2010: The Year in Superlatives

2010: The Year in Superlatives

January, 06, 2011

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A lot happened in 2010: Raleigh welcomed back its prodigal Barcade, said a long goodbye to the bar that smoking loved most, and partied from noon to dawn at the year's most hashtagged festival.

Best New Event: Hopscotch
Acree

Hopscotch was an outpouring of Raleigh's best assets: good local music, cheap beer, an accessible downtown and a tight-knit community. No doubt the festival owes its success to its savvy, locally rooted curators. Greg Lowenhagen and Grayson Currin booked quality headliners with mass appeal (Public Enemy, Panda Bear, Broken Social Scene), indie rock critic's picks (Best Coast, Washed Out), homegrown favorites (The Love Language, The Rosebuds), and never-before-seen teenagers from Canada that knocked us on our asses (First Rate People).

The eternal complaint about Raleigh is that "there isn't enough to do." Well, Hopscotch gave us more to do than any human could reasonably manage. Events from morning 'til morning ranged from a panel discussion that featured Chuck D to an after party that raged so hard even Flavor Flav found it worth attending. Best of all, our tiny downtown meant that for once we could walk everywhere we wanted to go.

If New York were to ask Raleigh out on a date, we'd ask them to come over the second weekend in September.


Best Opening: Kings/Neptune's
Stacey

When Kings was forced to close its doors in 2007, the vibrant downtown barcade left a void for many of us. Sure, there were other bars and music venues, but none seemed to generate the same ambiance. Nor could they boast a mixture of live music and eclectic events, as well as the comfortable vibe that the McDowell Street location offered. Our long wait came to an end when Kings reopened on Martin Street with the addition of Neptune's downstairs. The venue had seen a variety of other incarnations—Martin Street Music Hall, Lizzie's, and Alibi—and was prime for new development, especially considering its walkable proximity to local haunts Slim's, Raleigh Times, and Landmark.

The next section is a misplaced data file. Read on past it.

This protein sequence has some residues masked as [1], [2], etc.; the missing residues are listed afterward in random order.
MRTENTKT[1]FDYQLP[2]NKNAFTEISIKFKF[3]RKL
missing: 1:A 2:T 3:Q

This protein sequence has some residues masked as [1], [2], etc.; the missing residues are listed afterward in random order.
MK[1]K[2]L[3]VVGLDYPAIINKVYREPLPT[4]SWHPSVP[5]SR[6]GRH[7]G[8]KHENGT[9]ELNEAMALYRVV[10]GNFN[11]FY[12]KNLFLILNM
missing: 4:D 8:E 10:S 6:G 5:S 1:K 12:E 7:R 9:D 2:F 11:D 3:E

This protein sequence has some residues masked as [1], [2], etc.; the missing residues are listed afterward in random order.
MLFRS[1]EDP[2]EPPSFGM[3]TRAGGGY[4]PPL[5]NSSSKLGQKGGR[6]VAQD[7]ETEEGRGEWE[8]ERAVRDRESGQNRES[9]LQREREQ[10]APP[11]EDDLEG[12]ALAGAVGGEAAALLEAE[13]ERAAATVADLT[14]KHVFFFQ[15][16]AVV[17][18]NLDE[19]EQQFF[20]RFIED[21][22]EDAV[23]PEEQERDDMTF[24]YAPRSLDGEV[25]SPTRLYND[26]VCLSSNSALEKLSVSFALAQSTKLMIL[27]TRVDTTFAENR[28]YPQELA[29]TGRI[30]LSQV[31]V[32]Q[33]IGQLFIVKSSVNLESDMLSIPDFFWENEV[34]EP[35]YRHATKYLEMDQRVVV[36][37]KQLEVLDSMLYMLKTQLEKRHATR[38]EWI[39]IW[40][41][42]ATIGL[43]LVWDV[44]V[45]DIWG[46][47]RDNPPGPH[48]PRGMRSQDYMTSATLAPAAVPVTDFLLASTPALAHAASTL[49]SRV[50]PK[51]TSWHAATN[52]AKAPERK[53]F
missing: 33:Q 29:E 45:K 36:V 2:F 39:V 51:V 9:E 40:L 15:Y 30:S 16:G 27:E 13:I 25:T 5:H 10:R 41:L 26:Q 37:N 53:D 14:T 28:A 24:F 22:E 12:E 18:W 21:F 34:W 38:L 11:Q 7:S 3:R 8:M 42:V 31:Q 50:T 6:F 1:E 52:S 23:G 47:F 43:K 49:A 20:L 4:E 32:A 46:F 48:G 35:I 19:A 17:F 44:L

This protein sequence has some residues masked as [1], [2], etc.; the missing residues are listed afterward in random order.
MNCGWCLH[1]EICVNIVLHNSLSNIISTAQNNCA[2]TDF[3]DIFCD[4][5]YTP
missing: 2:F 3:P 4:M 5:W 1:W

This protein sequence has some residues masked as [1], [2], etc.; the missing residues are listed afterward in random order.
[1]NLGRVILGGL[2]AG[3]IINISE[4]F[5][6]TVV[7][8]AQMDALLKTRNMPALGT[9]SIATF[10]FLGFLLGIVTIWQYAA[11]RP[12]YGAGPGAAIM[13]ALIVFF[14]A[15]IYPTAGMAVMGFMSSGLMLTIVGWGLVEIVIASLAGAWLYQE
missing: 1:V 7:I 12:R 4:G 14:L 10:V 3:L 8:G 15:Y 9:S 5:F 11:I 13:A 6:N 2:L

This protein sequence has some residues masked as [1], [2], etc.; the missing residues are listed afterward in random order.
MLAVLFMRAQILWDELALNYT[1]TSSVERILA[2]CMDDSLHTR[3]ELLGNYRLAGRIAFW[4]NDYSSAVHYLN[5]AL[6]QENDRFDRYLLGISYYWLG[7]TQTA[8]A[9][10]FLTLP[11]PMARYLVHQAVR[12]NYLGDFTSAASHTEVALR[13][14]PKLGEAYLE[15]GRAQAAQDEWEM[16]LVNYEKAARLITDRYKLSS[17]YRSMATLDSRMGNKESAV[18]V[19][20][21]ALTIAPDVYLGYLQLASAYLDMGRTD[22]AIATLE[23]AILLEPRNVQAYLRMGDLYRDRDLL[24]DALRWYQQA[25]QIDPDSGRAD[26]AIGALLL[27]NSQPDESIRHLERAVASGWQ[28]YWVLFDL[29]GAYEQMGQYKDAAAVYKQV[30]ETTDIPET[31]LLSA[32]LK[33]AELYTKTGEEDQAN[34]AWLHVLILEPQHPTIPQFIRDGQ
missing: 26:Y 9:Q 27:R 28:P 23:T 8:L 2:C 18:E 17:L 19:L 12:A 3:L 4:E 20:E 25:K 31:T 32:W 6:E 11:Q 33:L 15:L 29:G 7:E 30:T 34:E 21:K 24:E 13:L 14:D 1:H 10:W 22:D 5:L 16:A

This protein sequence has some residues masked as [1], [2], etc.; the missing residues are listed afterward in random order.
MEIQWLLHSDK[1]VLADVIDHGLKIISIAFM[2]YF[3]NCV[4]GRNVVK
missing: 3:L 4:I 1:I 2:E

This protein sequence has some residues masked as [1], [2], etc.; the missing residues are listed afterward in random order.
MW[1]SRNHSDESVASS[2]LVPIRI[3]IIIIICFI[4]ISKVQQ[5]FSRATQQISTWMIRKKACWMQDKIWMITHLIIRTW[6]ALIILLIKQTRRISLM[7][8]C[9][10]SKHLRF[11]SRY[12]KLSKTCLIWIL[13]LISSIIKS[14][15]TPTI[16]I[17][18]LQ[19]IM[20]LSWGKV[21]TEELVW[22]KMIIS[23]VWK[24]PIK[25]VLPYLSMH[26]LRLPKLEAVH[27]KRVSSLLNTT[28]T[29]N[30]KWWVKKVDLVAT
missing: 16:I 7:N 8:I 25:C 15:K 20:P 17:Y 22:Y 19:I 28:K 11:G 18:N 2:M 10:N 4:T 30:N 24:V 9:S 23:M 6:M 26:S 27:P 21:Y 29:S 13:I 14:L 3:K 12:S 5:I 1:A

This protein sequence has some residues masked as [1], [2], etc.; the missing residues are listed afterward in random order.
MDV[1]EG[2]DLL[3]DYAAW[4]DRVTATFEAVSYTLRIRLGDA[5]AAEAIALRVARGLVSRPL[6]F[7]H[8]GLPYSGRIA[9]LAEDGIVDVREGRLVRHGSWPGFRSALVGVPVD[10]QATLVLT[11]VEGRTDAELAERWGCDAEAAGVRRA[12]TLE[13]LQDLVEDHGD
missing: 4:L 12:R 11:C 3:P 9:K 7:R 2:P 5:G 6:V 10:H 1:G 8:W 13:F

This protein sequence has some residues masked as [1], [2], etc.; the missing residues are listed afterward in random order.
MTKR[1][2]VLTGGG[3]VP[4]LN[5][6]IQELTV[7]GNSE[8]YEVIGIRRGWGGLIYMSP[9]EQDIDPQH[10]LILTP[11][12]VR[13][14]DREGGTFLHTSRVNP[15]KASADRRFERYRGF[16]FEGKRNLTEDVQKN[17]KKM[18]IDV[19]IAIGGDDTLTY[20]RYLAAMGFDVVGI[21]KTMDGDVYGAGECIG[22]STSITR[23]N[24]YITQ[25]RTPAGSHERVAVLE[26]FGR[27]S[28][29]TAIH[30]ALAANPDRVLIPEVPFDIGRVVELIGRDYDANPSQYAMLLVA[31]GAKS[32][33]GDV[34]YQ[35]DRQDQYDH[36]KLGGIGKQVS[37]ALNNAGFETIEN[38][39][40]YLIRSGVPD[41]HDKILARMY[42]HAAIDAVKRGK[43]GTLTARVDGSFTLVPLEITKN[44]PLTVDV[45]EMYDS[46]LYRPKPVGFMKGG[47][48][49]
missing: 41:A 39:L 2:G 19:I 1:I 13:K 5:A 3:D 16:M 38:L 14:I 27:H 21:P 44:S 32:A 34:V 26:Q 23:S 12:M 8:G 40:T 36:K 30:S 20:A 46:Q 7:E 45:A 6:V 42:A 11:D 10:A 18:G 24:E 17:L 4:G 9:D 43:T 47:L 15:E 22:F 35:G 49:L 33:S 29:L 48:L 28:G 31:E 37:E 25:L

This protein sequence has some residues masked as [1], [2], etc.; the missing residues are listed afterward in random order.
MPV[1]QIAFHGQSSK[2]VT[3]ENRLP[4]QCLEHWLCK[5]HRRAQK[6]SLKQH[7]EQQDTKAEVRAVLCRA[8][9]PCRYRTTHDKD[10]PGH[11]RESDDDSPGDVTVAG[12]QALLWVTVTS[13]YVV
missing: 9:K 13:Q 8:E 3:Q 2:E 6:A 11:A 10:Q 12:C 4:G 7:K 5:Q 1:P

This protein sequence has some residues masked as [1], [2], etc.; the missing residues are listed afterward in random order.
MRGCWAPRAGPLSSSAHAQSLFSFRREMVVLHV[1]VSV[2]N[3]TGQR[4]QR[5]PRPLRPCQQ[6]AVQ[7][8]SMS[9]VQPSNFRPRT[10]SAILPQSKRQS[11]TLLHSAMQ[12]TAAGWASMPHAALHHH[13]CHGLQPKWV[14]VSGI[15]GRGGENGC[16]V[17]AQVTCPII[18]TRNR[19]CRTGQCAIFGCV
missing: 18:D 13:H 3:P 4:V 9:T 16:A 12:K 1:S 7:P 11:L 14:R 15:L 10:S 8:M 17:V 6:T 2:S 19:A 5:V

Kings officially reopened in late August with a massively fun performance by the ever entertaining Bandway, just in time to become one of the main venues for the Hopscotch Music Festival, which knocked Kings into the running for best live downtown venue. Kings has gone on to reclaim The Great Cover Up and the former Bickett Gallery spelling bees, host a significant number of local and touring musical acts, and draw large crowds to a variety of parties and events, including our own New Raleigh Christmas Party. Its partner in crime, Neptune's, has added to the thriving downtown scene rock-and-roll bingo, an ever revolving line-up of talented DJs, lots of late night dancing, and the bartender with the "most spectacular mustache" in Raleigh.

The two bars have quickly become a mainstay for the downtown sector. Events consistently sell out in advance and weekend nights there often reach capacity. But no one's complaining about waiting in a 20-minute line for entry. We're just happy to have Kings back, and we look forward to what they'll bring us in 2011.

Most Confusing and Drawn-Out Closing: Jackpot
Stacey